Hike at Olompali State Historic Park in Marin
Savor autumn’s beauty and go on a walk through time at a small and diverse state park right off the 101 freeway—700-acre Olompali State Historic Park packs years of California history within its idyllic natural beauty. It was once home to the Coast Miwok, Catholic missionaries, ranchers, and even the Grateful Dead (the band lived here in 1966).
Go on a mostly easy 3-mile loop hike along the oak-covered hillside and enjoy the fall foliage. The oak trees (black, blue, and valley oaks) along with big-leaf maples and madrones are stunning in autumn. The hike starts at the old Burdell Mansion and outlying barns, houses, and gardens. Back in the 1860s this property belonged to the Burdell family, who ranched here and later developed an exclusive estate.
But before that, it was home to the Coast Miwok Native Americans. At the start of the hike you’ll witness a reconstruction of their kotchas, reed-and-bark dwellings similar to teepees. You can also walk past the remains of what was once a vibrant garden filled with berries and plants used for many purposes, including spiritual and medicinal.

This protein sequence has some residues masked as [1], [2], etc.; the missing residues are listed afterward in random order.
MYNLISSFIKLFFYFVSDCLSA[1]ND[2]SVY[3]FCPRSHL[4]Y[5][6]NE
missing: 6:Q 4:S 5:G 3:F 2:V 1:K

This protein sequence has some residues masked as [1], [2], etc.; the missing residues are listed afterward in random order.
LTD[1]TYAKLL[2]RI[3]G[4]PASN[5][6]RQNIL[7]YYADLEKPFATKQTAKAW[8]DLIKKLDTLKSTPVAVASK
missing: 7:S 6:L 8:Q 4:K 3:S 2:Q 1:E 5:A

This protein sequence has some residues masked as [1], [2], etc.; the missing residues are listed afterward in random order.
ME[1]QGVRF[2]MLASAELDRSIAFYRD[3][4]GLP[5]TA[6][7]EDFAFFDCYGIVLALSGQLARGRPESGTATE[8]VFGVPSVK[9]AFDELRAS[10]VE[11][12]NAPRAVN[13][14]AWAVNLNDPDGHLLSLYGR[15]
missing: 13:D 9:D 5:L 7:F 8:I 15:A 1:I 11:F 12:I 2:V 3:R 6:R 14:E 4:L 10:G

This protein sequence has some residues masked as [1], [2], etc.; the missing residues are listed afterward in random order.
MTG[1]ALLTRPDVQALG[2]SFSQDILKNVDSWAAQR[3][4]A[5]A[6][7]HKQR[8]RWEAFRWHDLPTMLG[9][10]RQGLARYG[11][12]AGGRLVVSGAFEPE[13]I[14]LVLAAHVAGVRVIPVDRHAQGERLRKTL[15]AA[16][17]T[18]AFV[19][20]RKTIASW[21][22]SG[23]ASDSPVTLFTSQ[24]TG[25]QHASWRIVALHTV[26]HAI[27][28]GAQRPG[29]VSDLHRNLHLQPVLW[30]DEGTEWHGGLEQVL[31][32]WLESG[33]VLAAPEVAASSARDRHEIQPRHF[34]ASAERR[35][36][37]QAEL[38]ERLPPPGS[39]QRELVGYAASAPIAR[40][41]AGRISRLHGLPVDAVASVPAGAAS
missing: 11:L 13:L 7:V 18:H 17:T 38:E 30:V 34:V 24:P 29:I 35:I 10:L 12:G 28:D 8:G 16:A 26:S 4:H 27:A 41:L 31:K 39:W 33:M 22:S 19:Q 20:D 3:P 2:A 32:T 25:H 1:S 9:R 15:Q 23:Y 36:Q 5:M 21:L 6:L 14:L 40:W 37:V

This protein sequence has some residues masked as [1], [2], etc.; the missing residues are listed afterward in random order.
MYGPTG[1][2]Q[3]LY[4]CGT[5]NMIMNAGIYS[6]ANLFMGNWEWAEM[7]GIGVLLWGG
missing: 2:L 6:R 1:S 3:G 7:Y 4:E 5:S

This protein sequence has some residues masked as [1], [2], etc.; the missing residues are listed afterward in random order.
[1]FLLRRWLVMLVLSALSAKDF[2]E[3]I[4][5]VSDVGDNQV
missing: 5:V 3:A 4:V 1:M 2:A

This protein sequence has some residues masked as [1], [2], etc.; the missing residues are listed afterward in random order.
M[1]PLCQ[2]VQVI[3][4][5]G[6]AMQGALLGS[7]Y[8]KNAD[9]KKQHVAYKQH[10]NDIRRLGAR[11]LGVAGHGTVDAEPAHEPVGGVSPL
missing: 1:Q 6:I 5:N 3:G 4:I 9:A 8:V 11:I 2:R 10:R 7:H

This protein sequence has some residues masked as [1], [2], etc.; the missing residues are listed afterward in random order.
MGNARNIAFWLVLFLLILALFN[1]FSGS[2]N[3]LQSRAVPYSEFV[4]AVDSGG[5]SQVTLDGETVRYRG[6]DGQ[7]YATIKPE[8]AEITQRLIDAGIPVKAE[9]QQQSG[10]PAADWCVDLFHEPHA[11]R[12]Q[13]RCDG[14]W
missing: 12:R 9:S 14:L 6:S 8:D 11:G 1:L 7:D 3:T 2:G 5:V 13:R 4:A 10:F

The Miwok Trail rises gently into the woodlands for a beautiful 3-mile (round-trip) hike on the Loop Trail. The path begins with a climb paralleling Olompali Creek and passing a small reservoir. Keep going on the narrow trail through a shaded canopy of California bay and coast live oak trees, where autumn’s afternoon sun filters in beautiful streams of light.
Grassy spaces are punctuated by old oaks whose gnarled limbs seem to know all the secrets of the past. Coming over the highest point on the trail, eastern views of San Pablo Bay come briefly into view. You’ll quickly understand why the Grateful Dead played a concert here and used the Olompali hills as an album cover backdrop.
Olompali State Historic Park is only accessed from southbound Hwy. 101 in Marin. If you’re traveling northbound on Hwy. 101, go about 1 mile past the entrance sign, exit at the landfill, cross over the highway, and get on Hwy. 101 southbound. The Loop Trail can be hiked in either direction, but we recommend making a counterclockwise loop by first following the Mount Burdell Trail signs, and then continuing on the Loop Trail. No dogs.
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